Issue: Hyperlink Hell. Do we really need About and FAQ at the top and the bottom? Not including things I’ve already deleted with suggestions zero through six I count 24 text based hyperlinks on the page.
Solution: Don't have the same link in two different places. If it's important, put it at the top. If it's not important put it at the bottom. If it’s truly not important, don’t have it. Better yet, put all links either at the top or the bottom -- if bottom, you can get some additional user workspace at the top. Realizing this may not be possible I’ve pretty much left all hyperlinks in place below. Think seriously about what hyperlinks you really need – could your user be better served with putting a bunch of them on the About page, for example.
Issue: Font hell + visual clutter. We have a combination of fonts (Arial, Consolas, Trebuchet MS at least) at a good number of varying sizes and weights. Plus we have boxes (look at Related Questions and the Markdown editor) which have dissimilar styles and don't line up. Some boxes don’t have borders. Some boxes are solid colors with reversed out text. The net effect is the overall design can't seem to make up its mind.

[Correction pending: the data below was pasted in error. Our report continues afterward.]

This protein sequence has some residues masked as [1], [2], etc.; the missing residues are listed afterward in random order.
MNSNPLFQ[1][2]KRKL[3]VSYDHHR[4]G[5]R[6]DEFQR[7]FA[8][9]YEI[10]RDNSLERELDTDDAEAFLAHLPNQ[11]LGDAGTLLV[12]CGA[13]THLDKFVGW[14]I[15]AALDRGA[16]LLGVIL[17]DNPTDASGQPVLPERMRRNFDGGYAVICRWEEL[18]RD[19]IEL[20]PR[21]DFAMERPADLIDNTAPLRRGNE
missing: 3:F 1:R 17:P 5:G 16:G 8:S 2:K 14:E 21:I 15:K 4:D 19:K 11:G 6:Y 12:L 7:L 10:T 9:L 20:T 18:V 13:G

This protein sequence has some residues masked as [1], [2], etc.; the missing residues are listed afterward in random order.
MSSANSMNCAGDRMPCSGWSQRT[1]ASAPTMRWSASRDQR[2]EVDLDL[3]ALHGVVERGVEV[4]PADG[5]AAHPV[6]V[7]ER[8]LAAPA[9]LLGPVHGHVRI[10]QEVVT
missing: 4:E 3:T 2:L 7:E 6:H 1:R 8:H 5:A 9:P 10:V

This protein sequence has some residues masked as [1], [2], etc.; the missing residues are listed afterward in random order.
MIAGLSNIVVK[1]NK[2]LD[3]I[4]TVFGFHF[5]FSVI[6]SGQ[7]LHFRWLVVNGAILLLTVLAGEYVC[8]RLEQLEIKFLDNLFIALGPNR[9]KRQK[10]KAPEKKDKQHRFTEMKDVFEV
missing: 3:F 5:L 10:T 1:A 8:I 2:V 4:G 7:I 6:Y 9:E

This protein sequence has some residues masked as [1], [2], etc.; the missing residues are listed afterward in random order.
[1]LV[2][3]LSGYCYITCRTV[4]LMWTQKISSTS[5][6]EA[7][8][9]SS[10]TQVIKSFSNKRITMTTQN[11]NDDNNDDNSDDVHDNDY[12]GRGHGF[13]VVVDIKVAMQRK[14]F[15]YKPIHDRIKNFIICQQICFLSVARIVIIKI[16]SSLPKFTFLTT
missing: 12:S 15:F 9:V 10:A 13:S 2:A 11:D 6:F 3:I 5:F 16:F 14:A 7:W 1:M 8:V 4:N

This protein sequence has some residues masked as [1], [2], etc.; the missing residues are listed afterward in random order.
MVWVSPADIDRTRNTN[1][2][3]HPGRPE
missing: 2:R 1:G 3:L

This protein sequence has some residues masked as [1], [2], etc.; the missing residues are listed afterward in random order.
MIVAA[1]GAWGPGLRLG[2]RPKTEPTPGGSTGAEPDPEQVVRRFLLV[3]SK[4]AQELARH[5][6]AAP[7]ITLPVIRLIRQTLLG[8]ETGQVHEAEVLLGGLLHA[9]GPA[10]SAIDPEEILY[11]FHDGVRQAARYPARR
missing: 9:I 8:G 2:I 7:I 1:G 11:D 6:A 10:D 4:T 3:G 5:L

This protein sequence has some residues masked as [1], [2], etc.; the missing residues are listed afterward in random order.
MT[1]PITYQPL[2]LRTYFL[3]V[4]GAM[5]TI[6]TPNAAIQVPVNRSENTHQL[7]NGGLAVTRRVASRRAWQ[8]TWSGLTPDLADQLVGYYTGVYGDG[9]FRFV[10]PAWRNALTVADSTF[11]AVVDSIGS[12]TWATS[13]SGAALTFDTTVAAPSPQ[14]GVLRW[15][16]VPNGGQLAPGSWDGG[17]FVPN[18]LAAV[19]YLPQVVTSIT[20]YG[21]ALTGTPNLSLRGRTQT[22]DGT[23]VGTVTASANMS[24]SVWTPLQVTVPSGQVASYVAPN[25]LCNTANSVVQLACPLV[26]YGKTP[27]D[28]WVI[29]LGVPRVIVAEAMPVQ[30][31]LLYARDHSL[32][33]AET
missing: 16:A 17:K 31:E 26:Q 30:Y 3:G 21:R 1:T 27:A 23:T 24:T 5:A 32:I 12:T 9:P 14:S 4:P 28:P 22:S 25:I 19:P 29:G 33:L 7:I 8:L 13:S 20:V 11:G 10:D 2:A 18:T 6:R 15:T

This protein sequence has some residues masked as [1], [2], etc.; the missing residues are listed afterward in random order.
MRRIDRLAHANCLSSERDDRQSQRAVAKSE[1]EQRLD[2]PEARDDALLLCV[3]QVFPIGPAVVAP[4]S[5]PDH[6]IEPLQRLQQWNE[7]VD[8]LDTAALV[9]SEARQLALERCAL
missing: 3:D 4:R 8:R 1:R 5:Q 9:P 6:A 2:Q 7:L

Solution: Stick religiously to a defined style. All input boxes should look the same. All section headers should look the same. All hyperlinks should look the same. Make things line up. Logically group items. You can never have too much polish, polish, polish.
Issue: The formatting reference can't make up its mind on how much information to give and for almost every user will be either too much or not enough. Making the information bigger, bolder (or neon pink) can’t solve this problem.
Solution: As noted above having a better WYSIWYG editor can solve most of these problems. Giving the user a better chance to see the preview (getting it above the fold) will also help. Given the constraints of this editor it's best to either (a) embed the full formatting reference in this page (at the bottom) for extremely convenient reference or have exactly one link to the formatting reference (as I've done here) – note: should be a new window or in a preview pane so I don’t have to leave my work. Having a preview + confirmation page which appears when the user clicks the Submit asking them 'Do you like the formatting of post' can also help them double check their work and perhaps prompt them to clean things up.
Here are the results if you follow the suggestions above…